Analyzing AWS Cost Deltas

Cost deltas are noticeable rises in resource cost discovered when comparing two distinct time periods in your AWS billing history. This might seem like an obvious place to start when analyzing your bill, however many people do not know their average application workload costs—especially not on a per-instance level. Being familiar with that information is step one. With Metricly, you can take that step and a few more by setting up a daily cost email update in the AWS Services Cost report.

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Leveraging Metricly’s Cost Reports

Metricly’s AWS Services Cost report is a powerful cost and usage report that leverages data from the AWS Cost Explorer API to create a better cost-management experience. In this article, we’ll show you how to use this report’s Period Comparison functionality to expose unwanted (and surprising) cost deltas.

It’s simple: to find the root cause of cost deltas, you have to analyze AWS cost and usage. You can try out several unique combinations of grouping and filtering, but we suggest you start with the scenarios listed below.

Note: this article assumes you are already familiar with the AWS Services Cost report. For a thorough breakdown of all its features, see the documentation.

AWS Cost Analysis by Service

If just one service is showing a large delta and you want to learn more:

AWS Cost Period Comparison Grouped by Service

  1. Filter to the service in question.
  2. Change grouping to one that provides more insight.
  3. Add filters to reduce scope.
  4. Repeat steps 2-3 to refine your findings.

Grouping becomes more refined and useful each time you filter to reduce scope.

Add Next-Level Filters

If you have discovered a significant cost delta but don’t know what the money was spent on, group by attributes like _Usage Type_ or Operation. Doing so enables you to better interpret the _EC2 – Other_ cost category, which captures most–but not all–of the non-instance running EC2 costs.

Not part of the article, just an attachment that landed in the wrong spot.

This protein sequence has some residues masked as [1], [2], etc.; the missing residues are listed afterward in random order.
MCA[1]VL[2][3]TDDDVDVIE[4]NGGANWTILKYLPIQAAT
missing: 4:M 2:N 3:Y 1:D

Usage Type

Usage Type is the next level of granularity below Service. Usage type attributes are typically prefixed with the region in which usage occurred; they can also be prefixed with multiple regions in cases such as data transfers.

  • Single-Region Prefix: USW2-EBS:VolumeUsage.gp2
  • Multi-Region Prefix: USE1-CAN1-AWS-Out-Bytes

AWS Services Cost Report: Period Comparison Grouped by Usage Type

AWS Services Cost Report: Period Comparison Grouped by Usage Type

Being familiar with the AWS services involved is important to fully understanding the descriptions provided. Use the regions mentioned to narrow your scope even more. For example, if you have large cost deltas with a usage type prefix of USW2, add the REGION _us-west-2_ attribute filter to the report to hide usage types for other regions.


Operations are another granular dimension of cost that indicate the specific API action that took place.

Service Usage type Operation
EC2 - Other [REGION]-EBS:VolumeUsage CreateVolume
[REGION]-EBS:SnapshotUsage CreateSnapshot
CloudWatch [REGION]-CW:Requests GetMetricStatistics

AWS Cost Analysis: Period Comparison Grouped by Operation

AWS Cost Analysis: Period Comparison Grouped by Operation

Purchase Type

Usually the Usage Type or Operation attribute is enough to determine the source of the cost delta. If not, another useful dimension to check is the Purchase Type. Very large deltas in _EC2 – Other_ costs are often due to upfront reserved instance costs. The _Purchase Type_ attribute splits the costs into reserved, on-demand, and spot costs.

Other Grouping Options

Group by Day

Group by day if you know what the money was spent on but need to know when it was spent. This will give you a time series showing the delta on each day in the period which can be very useful comparing the values across a month.

Group by Tag

Group by tag If you know what the money was spent on but need to know where it was spent or by whom. These are cost allocation tags that have been enabled in your AWS account. If there isn’t a cost allocation tag that helps, enable a tag in the AWS billing preferences. You may even want to add new tags.

Grouping then filtering by Account ID can also help here: first group by account ID to find an account you’re interested in then add a filter to reduce the scope to just that account, then switch the grouping back to the tag.

Some Tips

  • Hide different series in the chart by clicking on the legend. Notice that the grand totals update.
  • Zoom into the charts by clicking and dragging in the chart window.
  • Sort the chart and table data by clicking on a table column.
  • Download the data as a CSV for further analysis in a spreadsheet.
  • Save your report. It may be useful to return to later.
  • Set up a daily email on your favorite saved reports to stay on top of cost changes as they occur.
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